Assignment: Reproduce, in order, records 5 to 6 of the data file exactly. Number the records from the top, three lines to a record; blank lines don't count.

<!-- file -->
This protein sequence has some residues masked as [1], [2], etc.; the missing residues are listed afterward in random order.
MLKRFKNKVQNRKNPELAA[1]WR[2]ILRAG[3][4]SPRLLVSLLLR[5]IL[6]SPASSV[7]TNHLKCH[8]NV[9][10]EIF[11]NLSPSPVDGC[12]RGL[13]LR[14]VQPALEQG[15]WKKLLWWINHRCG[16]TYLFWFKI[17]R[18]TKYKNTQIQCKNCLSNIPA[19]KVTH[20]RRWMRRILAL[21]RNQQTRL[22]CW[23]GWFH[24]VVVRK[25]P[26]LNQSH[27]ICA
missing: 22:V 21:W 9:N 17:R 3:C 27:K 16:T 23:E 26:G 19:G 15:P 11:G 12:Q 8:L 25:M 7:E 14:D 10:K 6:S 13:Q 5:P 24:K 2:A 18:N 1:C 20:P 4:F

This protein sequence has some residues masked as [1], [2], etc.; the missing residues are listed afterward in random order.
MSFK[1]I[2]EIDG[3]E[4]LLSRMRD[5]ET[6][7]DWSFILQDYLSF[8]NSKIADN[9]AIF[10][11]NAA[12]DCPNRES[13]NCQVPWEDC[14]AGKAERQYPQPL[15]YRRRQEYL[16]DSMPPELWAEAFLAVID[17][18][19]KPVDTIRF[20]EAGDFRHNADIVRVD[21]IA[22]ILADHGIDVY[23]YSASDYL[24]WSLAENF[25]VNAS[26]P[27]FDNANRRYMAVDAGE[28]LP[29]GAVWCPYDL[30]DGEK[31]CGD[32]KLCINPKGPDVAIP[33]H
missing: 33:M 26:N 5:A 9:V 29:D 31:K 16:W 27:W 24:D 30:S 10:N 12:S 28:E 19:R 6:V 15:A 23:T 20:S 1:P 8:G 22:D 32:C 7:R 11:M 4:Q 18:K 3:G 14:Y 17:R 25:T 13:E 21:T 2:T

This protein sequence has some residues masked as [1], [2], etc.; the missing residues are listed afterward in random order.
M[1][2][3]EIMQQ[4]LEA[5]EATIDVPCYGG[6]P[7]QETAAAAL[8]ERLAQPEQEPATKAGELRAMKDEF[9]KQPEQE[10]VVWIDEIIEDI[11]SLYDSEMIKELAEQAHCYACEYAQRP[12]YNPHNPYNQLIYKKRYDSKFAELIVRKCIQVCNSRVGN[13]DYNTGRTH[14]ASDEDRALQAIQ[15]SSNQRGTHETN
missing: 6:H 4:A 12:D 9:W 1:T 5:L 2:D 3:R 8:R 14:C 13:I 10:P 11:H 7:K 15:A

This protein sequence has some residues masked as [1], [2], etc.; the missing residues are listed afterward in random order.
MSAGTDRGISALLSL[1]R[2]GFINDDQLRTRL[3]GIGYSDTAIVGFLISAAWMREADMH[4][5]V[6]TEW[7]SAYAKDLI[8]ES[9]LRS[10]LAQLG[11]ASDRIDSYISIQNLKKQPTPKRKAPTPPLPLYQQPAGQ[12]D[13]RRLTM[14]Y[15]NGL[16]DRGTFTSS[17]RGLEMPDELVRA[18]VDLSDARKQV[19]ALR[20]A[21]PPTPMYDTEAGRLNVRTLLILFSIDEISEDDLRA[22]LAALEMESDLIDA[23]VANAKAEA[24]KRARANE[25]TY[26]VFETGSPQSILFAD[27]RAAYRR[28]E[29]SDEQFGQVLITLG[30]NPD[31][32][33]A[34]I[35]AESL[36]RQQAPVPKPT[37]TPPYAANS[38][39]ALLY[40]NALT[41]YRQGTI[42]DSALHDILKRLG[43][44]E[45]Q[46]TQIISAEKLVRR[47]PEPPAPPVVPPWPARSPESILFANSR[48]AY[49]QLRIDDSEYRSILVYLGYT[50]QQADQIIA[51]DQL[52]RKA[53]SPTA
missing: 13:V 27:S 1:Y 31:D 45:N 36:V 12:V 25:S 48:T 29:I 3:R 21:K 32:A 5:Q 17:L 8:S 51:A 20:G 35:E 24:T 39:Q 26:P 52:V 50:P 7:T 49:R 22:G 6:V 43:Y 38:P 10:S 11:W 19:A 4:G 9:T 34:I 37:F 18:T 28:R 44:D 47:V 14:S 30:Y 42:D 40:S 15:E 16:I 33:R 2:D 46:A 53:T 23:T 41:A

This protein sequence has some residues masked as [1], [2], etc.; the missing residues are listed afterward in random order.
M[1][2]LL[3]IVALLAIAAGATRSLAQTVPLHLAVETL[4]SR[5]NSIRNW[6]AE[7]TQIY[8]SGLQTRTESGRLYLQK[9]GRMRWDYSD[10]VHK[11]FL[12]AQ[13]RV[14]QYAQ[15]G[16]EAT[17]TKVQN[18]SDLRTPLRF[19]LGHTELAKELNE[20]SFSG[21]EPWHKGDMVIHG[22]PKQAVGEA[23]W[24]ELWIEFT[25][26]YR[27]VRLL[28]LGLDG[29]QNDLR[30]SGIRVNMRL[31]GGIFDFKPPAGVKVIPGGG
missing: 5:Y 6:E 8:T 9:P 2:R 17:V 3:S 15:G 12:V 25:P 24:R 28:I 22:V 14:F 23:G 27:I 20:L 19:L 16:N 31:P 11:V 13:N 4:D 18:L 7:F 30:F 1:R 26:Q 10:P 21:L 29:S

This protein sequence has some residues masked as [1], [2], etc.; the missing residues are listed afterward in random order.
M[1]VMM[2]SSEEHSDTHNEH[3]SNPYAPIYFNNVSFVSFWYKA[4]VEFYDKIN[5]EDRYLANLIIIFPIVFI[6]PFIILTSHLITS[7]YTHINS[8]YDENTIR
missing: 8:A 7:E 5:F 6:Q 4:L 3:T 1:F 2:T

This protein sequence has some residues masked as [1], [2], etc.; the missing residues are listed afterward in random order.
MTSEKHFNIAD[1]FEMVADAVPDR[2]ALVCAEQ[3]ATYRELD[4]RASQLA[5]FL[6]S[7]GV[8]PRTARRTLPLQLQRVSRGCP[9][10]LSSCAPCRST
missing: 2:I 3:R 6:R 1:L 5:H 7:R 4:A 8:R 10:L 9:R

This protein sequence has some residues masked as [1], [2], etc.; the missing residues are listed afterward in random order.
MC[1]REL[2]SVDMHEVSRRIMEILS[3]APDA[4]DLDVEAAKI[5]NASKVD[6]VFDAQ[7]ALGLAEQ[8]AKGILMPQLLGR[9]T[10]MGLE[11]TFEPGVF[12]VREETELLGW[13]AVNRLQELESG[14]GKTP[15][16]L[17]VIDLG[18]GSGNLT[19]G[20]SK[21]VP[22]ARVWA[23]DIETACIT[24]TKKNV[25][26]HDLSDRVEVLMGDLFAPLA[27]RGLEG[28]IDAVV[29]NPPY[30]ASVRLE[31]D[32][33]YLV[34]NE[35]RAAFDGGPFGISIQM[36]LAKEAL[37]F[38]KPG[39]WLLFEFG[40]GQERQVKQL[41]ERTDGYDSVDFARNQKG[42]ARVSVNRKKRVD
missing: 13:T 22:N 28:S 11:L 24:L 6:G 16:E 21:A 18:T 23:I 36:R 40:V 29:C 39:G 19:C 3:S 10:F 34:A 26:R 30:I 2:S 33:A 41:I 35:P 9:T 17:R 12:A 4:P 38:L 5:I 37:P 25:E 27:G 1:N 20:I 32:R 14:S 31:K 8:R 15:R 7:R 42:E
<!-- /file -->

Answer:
This protein sequence has some residues masked as [1], [2], etc.; the missing residues are listed afterward in random order.
M[1][2]LL[3]IVALLAIAAGATRSLAQTVPLHLAVETL[4]SR[5]NSIRNW[6]AE[7]TQIY[8]SGLQTRTESGRLYLQK[9]GRMRWDYSD[10]VHK[11]FL[12]AQ[13]RV[14]QYAQ[15]G[16]EAT[17]TKVQN[18]SDLRTPLRF[19]LGHTELAKELNE[20]SFSG[21]EPWHKGDMVIHG[22]PKQAVGEA[23]W[24]ELWIEFT[25][26]YR[27]VRLL[28]LGLDG[29]QNDLR[30]SGIRVNMRL[31]GGIFDFKPPAGVKVIPGGG
missing: 5:Y 6:E 8:T 9:P 2:R 17:V 3:S 15:G 12:V 25:P 24:R 28:I 22:V 14:F 23:G 27:I 20:L 19:L 16:N 31:P 11:V 13:N 4:D 18:L 7:F 30:F 1:R 26:Q 10:P 21:L 29:S

This protein sequence has some residues masked as [1], [2], etc.; the missing residues are listed afterward in random order.
M[1]VMM[2]SSEEHSDTHNEH[3]SNPYAPIYFNNVSFVSFWYKA[4]VEFYDKIN[5]EDRYLANLIIIFPIVFI[6]PFIILTSHLITS[7]YTHINS[8]YDENTIR
missing: 8:A 7:E 5:F 6:Q 4:L 3:T 1:F 2:T